February Market - 'Blame it on the weather'
TREB reported February sales in the GTA slipped 2.4% from last year and new listings were down 6.2 percent. The average price was up 1.6% overall. “This varies greatly by area” says Kevin Larose of the Larose Real Estate Team. “If you have a well-priced house that has been nicely renovated in a coveted neighbourhood, it will sell quickly and most often, in multiple offers. Our job as professional real estate consultants is to assess how your property measures up to these 3 factors.”
Weak sales in the GTA in February were also driven by unusually bad weather. “We will have to wait and see what March brings to get a better feel for how the market is going to shape up” says Kevin. “The important factors to watch right now are what will happen with interest rates, and if parameters around the stress test will change.”
Interest rates aren’t expected to rise again this year. On March 6th, the Bank Of Canada decided to hold its key interest rate at 1.75% - a complete reversal of what was expected from the end of 2018. The BOC is evaluating its ‘new neutral’ – the level at which interest rates neither stimulate or dampen economic growth. This rate has historically been set around 2.5 to 3.5 %. The next BOC rate announcement is scheduled for April 24th and given the current economic outlook, the BOC may need to strike quickly with a rate cut this spring.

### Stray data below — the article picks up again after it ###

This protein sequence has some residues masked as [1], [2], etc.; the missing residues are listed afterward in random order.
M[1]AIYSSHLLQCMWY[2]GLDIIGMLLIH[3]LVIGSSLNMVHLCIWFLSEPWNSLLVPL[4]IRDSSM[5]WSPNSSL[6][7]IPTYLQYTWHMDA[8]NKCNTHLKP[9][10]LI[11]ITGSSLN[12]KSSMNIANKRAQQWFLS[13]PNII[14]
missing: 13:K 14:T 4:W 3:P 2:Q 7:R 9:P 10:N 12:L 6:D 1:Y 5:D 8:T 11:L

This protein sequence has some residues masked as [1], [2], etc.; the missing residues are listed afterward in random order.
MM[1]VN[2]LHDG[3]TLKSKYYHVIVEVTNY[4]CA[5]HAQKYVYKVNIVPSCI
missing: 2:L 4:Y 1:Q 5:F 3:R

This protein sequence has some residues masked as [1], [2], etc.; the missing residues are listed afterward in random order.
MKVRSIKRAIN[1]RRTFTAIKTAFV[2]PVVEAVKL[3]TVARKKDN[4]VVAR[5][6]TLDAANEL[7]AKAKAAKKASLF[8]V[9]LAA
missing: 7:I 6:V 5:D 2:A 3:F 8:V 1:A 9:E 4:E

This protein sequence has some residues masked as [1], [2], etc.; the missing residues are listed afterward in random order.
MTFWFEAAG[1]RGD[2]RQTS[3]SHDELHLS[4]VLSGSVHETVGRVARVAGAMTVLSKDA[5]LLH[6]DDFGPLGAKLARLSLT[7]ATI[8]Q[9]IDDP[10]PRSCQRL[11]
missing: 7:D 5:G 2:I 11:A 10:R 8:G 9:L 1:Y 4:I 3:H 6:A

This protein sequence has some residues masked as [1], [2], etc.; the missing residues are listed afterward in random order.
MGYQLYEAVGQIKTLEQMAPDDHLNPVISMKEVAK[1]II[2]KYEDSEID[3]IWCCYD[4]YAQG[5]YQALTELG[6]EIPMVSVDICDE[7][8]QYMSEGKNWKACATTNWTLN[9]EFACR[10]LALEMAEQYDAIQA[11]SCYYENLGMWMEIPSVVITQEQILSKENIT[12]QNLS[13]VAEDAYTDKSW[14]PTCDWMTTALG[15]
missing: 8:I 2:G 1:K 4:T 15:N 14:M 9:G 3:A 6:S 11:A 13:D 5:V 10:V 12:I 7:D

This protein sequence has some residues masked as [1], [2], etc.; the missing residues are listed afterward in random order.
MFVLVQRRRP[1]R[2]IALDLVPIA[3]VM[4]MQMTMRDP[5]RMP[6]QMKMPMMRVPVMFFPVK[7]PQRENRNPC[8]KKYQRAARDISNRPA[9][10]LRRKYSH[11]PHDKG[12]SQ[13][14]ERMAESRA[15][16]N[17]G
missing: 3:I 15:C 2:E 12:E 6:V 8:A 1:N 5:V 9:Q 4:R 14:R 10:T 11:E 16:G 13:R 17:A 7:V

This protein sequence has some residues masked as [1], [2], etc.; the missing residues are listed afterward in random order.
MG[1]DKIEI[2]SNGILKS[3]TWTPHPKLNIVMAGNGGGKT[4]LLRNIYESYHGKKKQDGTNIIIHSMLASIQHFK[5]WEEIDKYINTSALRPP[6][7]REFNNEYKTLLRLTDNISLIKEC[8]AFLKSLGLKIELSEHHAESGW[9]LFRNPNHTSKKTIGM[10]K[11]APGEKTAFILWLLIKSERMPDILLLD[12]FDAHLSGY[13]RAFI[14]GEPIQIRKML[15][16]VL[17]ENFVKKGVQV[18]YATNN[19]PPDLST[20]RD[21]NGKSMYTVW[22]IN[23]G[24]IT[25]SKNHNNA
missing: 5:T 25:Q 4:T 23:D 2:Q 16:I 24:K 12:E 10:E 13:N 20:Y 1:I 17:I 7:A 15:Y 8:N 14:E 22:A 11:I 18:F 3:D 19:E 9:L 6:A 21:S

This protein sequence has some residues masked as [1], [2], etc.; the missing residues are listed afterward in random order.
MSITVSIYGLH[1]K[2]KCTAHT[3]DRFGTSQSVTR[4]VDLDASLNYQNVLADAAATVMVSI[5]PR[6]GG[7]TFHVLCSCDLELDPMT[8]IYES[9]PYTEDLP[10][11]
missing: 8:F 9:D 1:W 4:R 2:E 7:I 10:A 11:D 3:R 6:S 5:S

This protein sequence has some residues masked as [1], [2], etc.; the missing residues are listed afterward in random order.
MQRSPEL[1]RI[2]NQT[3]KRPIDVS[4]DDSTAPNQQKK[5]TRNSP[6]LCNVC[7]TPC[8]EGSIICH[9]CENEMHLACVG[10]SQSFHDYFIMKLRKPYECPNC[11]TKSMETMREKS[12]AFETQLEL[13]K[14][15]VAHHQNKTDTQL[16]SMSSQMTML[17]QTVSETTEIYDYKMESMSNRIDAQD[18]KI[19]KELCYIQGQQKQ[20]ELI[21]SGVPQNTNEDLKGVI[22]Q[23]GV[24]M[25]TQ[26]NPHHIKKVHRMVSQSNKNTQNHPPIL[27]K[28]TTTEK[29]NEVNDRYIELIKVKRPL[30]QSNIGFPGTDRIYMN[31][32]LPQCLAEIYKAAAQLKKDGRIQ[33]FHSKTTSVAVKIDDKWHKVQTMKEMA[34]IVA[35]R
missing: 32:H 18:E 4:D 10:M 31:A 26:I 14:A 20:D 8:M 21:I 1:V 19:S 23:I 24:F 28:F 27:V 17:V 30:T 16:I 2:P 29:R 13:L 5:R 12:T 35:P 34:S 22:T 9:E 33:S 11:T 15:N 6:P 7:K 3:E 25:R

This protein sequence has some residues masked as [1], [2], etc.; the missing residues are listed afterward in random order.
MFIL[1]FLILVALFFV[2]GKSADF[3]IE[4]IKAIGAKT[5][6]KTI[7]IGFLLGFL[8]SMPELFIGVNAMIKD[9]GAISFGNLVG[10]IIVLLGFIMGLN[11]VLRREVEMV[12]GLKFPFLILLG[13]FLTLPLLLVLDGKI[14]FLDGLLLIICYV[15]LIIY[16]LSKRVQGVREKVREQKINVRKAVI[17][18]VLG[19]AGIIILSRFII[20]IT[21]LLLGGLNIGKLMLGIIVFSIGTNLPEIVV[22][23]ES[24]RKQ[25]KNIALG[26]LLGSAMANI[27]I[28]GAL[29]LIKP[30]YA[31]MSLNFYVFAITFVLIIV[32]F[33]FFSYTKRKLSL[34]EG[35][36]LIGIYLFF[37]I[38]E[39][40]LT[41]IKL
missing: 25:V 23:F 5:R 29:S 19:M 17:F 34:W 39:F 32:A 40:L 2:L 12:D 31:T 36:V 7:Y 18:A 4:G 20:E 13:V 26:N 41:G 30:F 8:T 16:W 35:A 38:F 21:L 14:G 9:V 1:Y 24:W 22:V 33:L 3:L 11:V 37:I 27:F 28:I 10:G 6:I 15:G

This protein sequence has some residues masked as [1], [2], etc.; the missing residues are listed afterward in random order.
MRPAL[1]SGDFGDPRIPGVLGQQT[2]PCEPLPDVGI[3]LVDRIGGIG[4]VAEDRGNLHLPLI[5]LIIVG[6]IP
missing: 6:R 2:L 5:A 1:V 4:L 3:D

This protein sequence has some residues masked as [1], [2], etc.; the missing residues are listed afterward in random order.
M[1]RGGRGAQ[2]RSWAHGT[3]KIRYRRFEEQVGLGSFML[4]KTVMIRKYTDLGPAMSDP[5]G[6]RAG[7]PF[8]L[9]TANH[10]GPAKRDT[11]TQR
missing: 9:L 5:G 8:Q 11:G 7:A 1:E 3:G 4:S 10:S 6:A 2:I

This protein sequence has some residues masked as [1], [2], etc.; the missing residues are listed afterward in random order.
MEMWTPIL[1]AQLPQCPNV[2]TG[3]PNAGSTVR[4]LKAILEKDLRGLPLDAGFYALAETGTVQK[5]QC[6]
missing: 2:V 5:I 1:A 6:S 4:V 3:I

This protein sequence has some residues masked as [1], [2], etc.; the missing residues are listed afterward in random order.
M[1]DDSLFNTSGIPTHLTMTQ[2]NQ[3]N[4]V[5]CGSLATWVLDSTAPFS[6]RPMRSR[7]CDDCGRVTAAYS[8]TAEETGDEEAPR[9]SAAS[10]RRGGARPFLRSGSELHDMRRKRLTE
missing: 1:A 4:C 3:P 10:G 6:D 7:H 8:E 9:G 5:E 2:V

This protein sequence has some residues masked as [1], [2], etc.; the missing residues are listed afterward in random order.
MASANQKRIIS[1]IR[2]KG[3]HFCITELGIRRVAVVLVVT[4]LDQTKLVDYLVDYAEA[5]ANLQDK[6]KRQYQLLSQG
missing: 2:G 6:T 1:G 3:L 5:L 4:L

Toronto realtors have made a point of calling out for changes to the federal stress test rules which have already helped cool the market and bring down home prices. Approximately 10% of buyers no longer qualify for a mortgage with the big banks and home buyers desperate to enter the market are seeking out unsecured lenders. It has also created a shortage of rental properties as buyers not able to qualify are looking to rent. According to data from CMHC- homes in the GTA area are 5.3% less expensive than they were last year at this time. This adds up to a $40,000 average cost decrease. The context in which the stress test was introduced is no longer relevant as interest rates have already increased by 1 percentage point. Home buyers- especially first time buyers have had to prove they can afford to purchase a home based on a 2 per cent higher than actual rate on a 25 year amortization period. “The qualifying standards need to be adjusted to reflect the rate increases that have already taken place. This would only make sense- especially for first time buyers who have finally saved up enough to buy” according to Kevin.